Relationships come in all shapes, sizes and forms. Good relationships are built on a sense of mutual trust and understanding. In the corporate world, the CEO board relationship is crucial to the organization’s performance and for promoting an overall healthy corporate culture.

The CEO, the Non-Executive Chairman and each board director share responsibility for building healthy relationships with each other. The foundation for each relationship rests on each person understanding their role and how it complements the other’s roles. Good communication and regular communication are the keys to building mutually beneficial, trusted CEO-board relationships.

The Role of the Non-Executive Chair

The main role of the non-executive chair is to stand as mentor and advisor to the CEO on all matters. The non-executive chair offers an open-door policy that allows for a listening ear. The chair guides the CEO on how to put the board’s strategy into action. There’s a fine balance between overseeing organizational performance and micromanaging the CEO. The best approach is to ask deep, probing questions about the logic behind decisions and the changing aspects of organizational performance. The chair’s level of commitment should be deep, energetic and clearly evident.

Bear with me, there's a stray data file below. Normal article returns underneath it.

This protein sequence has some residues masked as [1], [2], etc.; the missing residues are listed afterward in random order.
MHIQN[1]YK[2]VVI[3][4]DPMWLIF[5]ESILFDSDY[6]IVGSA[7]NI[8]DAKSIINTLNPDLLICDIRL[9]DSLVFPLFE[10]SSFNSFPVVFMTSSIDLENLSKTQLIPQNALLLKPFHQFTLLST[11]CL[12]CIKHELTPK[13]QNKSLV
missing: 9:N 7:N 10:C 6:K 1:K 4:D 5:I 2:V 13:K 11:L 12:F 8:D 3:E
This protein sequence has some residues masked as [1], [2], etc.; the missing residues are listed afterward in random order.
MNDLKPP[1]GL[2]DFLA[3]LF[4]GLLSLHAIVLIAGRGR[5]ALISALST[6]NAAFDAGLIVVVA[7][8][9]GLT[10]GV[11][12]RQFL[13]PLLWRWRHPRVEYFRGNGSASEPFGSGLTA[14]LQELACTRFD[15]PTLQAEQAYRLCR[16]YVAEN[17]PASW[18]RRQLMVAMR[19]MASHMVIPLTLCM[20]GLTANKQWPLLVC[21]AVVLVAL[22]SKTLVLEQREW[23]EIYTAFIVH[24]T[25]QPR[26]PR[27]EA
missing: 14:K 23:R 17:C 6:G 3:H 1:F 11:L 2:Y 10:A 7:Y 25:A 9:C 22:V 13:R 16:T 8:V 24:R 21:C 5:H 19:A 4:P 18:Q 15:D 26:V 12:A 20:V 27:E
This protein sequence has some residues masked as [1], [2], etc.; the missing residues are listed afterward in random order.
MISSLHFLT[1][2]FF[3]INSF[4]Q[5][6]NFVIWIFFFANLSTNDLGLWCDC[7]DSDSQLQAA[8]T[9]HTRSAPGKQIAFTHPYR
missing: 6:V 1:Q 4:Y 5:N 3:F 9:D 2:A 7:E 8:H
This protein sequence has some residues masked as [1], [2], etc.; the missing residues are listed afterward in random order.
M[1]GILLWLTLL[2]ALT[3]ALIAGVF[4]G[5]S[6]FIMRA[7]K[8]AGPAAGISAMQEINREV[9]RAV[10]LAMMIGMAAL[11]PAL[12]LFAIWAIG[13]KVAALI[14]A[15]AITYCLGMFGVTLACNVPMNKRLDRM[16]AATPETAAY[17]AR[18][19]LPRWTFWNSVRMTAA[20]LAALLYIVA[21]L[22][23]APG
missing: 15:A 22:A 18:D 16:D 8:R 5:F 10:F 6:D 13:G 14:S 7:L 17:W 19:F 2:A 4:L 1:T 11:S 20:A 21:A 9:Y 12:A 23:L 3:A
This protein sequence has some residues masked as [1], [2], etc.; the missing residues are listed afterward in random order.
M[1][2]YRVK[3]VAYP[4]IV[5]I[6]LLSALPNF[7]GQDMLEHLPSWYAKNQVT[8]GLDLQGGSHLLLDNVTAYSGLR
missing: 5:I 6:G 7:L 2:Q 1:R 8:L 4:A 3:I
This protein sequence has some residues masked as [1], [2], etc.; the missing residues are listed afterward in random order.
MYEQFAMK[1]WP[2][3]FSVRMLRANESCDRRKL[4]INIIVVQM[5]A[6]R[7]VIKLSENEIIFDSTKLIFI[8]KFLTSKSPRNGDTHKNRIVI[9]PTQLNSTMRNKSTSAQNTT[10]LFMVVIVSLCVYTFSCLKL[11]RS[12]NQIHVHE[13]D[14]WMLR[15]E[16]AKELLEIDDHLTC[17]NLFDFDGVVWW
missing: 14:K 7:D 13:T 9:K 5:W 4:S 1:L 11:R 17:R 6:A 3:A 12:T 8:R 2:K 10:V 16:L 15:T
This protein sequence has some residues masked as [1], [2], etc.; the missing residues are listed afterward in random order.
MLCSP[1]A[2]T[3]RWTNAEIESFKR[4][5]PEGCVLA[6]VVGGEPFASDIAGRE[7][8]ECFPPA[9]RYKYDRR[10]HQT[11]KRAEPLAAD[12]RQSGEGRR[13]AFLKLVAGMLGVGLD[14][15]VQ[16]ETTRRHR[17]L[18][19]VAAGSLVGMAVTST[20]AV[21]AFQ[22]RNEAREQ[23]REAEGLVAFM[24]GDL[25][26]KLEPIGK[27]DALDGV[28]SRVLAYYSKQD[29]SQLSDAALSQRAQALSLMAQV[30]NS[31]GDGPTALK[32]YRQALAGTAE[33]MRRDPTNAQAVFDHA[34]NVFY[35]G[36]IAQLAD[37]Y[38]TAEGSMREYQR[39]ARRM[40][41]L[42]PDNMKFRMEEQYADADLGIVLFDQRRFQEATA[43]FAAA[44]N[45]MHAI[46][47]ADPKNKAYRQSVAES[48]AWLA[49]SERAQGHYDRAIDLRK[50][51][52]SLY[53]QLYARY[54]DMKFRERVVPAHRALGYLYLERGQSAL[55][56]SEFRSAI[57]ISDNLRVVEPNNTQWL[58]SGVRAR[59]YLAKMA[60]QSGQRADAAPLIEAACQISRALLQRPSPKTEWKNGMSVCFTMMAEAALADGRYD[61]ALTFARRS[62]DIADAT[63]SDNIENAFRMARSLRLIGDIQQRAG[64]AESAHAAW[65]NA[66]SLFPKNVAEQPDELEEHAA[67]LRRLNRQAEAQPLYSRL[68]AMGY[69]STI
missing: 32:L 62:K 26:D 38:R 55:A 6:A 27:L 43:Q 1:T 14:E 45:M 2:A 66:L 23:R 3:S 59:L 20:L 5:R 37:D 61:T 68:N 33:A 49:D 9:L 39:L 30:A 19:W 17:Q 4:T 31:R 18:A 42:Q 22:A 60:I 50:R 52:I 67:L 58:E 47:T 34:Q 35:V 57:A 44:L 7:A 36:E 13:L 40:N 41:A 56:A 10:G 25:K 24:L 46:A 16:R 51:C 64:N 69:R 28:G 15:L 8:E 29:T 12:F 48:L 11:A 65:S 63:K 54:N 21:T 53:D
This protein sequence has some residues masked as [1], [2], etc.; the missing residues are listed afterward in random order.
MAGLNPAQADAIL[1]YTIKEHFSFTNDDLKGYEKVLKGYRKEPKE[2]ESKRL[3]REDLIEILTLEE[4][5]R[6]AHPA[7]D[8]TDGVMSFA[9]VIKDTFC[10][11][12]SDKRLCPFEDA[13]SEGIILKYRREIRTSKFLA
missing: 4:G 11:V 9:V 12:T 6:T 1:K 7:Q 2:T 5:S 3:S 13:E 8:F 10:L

Oversight requires the ability of the non-executive director to uphold good corporate governance standards and to ensure fiduciary responsibility. The chair shouldn’t show reluctance to confront situations where fidelity to governance is in question. Acting as a liaison between the board and the CEO, the non-executive chair works in collaboration with them to establish expectations, agendas and processes that clearly communicate information the board needs to make decisions and the CEO needs to fulfill the board’s expectations. The chair should also work to build professional relationships with key members of the management team and be available to them as needed. Finally, the chairman takes the lead on CEO succession planning.

The Role of the CEO

CEOs can effectively enhance relationships with board directors inside and outside the boardroom. Regular interaction with board members helps to build trust and rapport, which aids in developing enhanced dynamics between the CEO and the board. Informal communication sets the stage for feedback on guidance and strategy, as well as predicting potential areas of disagreement. One of the keys to inciting trust is for the CEO to communicate proactively and transparently at all times. The board doesn’t like surprises, especially when they involve crises.

A sharply attuned CEO will bring key members of management into board discussions at the opportune time. This provides a chance for the board to offer sage advice while getting a glimpse of whether certain managers could be considered in the succession planning process. Just as the non-executive director should effectively challenge the CEO’s logic, the CEO should also be prepared to challenge the board’s assumptions. Finally, the CEO should support diversity on the board and be committed to the notion of having an independent chair and independent board directors.

The Role of the Board Director